From my experience with Lily, that’s the hardest piece. The very building blocks of what we understand as human relationships – people wanting to be with you, interact with you, look at you – those pieces were missing for Lily. So when she started her aggressive therapy treatment, one of our early goals was that Lily would look at us for one second and that with a preferred toy she’d engage with it for one to two seconds – that’s how limited her attention and skill set was.
Through a bit of luck and a lot of hard work on behalf of her therapy team and us as parents, she’s come a significant way since that initial diagnosis to where she is today.
Do you feel that Lily and you as parents receive the support you need?
Unlike some other disabilities, sometimes you would know about this as a parent from the day your child is born, but this is a journey. It took us two years to realise Lily has a specific set of challenges, and since then I’d say it’s taken us another 18 months to really understand when we talk about autism what that means for Lily.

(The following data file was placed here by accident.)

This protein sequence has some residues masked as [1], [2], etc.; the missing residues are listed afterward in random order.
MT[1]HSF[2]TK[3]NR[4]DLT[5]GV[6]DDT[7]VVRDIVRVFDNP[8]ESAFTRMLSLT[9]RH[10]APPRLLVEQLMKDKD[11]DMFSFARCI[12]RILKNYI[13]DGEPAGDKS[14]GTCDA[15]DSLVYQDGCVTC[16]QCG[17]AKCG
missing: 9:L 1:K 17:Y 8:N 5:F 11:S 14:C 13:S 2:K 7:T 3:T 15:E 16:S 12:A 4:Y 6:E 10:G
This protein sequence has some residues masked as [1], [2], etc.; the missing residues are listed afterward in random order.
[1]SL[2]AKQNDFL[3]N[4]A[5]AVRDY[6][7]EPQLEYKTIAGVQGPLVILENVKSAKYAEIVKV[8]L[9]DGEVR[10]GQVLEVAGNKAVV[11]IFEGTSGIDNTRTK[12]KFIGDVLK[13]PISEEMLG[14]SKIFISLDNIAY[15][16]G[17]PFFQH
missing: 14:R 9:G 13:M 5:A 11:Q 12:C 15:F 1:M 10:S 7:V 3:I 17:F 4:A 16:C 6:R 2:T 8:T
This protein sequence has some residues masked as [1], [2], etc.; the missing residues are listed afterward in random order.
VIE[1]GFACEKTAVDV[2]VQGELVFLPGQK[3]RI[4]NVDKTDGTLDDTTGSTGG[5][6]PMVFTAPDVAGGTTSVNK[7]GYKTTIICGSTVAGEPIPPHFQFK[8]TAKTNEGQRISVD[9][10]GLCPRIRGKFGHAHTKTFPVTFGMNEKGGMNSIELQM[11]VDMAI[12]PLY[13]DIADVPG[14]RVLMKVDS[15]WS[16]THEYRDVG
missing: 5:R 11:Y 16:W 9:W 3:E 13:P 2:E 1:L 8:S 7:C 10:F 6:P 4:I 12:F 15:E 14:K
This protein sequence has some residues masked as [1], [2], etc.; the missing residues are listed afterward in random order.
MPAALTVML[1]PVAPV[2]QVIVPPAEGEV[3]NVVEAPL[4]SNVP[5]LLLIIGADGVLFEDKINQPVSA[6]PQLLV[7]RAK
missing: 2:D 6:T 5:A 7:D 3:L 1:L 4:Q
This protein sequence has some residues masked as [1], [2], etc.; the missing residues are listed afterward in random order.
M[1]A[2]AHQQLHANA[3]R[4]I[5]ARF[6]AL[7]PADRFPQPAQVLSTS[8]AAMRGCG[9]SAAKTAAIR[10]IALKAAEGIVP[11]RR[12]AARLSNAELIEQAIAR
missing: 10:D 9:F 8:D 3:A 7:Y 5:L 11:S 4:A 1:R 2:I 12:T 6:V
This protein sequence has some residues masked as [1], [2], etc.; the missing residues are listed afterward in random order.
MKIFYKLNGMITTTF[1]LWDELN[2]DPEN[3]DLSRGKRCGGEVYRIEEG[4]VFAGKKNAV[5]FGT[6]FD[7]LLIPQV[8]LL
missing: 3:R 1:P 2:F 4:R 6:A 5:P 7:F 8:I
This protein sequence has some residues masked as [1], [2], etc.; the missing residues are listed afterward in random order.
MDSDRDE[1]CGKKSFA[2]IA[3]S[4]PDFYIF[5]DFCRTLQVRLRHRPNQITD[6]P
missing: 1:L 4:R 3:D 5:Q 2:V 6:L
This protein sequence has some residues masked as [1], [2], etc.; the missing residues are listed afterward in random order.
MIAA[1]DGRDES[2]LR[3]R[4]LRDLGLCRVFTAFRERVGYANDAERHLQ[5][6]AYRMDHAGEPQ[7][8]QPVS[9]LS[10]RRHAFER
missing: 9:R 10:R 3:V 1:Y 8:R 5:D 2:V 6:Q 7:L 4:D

Another challenge with autism, compared to say a clinical diagnosis or health condition, is that all the responsibility – identifying the right therapist, deciding which balance is right for your child between speech and ABA – lies on the shoulders of the parent.
For me, the biggest challenge in those early days was: How do I find myself the right balance of services and the therapist themselves who I feel will give Lily the support she needs?